1887

Abstract

Retroviruses are prone to recombination because they package two copies of the RNA genome. Whereas recombination is a frequent event within the human immunodeficiency virus type 1 (HIV-1) and HIV-2 groups, no HIV-1/HIV-2 recombinants have been reported thus far. The possibility of forming HIV-1/HIV-2 RNA heterodimers was studied . In both viruses, the dimer initiation site (DIS) hairpin is used to form dimers, but these motifs appear too dissimilar to allow RNA heterodimer formation. Multiple mutations were introduced into the HIV-2 DIS element to gradually mimic the HIV-1 hairpin. First, the loop-exposed palindrome of HIV-1 was inserted. This self-complementary sequence motif forms the base pair interactions of the kissing-loop (KL) dimer complex, but such a modification is not sufficient to permit RNA heterodimer formation. Next, the HIV-2 DIS loop size was shortened from 11 to 9 nucleotides, as in the HIV-1 DIS motif. This modification also results in the presentation of the palindromes in the same position within the hairpin loop. The change yielded a modest level of RNA heterodimers, which was not significantly improved by additional sequence changes in the loop and top base pair. No isomerization of the KL dimer to the extended duplex dimer form was observed for the heterodimers. These combined results indicate that recombination between HIV-1 and HIV-2 is severely restricted at the level of RNA dimerization.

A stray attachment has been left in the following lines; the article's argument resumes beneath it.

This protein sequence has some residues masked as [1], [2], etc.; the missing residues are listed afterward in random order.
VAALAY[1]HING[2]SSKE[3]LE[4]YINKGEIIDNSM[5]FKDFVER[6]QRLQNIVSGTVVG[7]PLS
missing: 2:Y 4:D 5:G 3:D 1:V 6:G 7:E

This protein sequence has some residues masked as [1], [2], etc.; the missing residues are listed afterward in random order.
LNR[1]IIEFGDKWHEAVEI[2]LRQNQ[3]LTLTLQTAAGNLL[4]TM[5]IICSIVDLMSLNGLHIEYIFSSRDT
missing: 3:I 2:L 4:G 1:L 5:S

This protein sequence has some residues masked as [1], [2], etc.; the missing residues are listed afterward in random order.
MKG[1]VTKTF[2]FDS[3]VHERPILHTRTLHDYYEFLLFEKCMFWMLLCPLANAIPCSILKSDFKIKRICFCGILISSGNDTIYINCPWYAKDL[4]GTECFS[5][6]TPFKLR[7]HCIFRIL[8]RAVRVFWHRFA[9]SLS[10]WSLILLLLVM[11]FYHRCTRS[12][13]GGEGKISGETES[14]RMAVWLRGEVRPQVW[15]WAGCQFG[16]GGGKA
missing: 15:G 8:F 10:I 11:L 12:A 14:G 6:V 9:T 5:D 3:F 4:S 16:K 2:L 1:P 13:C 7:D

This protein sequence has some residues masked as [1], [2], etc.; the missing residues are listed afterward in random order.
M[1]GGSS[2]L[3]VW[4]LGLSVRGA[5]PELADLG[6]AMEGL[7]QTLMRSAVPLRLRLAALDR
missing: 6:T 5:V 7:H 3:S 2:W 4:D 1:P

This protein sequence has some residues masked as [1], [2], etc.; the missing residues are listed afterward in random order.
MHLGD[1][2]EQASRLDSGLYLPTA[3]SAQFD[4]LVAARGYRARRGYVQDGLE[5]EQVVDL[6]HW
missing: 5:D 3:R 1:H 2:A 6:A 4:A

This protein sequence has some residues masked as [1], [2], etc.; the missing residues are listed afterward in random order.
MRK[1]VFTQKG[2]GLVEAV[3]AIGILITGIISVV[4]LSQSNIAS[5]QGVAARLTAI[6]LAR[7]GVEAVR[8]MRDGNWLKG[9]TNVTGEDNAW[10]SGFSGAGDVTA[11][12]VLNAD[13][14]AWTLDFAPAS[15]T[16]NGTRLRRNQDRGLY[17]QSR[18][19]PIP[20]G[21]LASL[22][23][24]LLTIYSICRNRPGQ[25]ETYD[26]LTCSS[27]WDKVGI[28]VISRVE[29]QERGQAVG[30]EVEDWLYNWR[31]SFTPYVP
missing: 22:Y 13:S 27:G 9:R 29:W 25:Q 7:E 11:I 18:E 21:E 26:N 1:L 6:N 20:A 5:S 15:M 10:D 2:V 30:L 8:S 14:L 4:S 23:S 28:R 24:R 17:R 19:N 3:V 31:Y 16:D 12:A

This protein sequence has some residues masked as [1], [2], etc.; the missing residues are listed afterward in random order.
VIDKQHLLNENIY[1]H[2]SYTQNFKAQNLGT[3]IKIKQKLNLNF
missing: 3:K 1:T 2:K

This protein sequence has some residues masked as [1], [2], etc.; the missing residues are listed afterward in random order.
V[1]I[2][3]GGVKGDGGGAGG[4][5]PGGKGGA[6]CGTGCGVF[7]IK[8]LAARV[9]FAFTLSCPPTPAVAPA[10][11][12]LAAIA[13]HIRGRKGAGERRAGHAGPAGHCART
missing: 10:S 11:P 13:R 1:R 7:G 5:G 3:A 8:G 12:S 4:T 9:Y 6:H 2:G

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2002-10-01
2019-10-14
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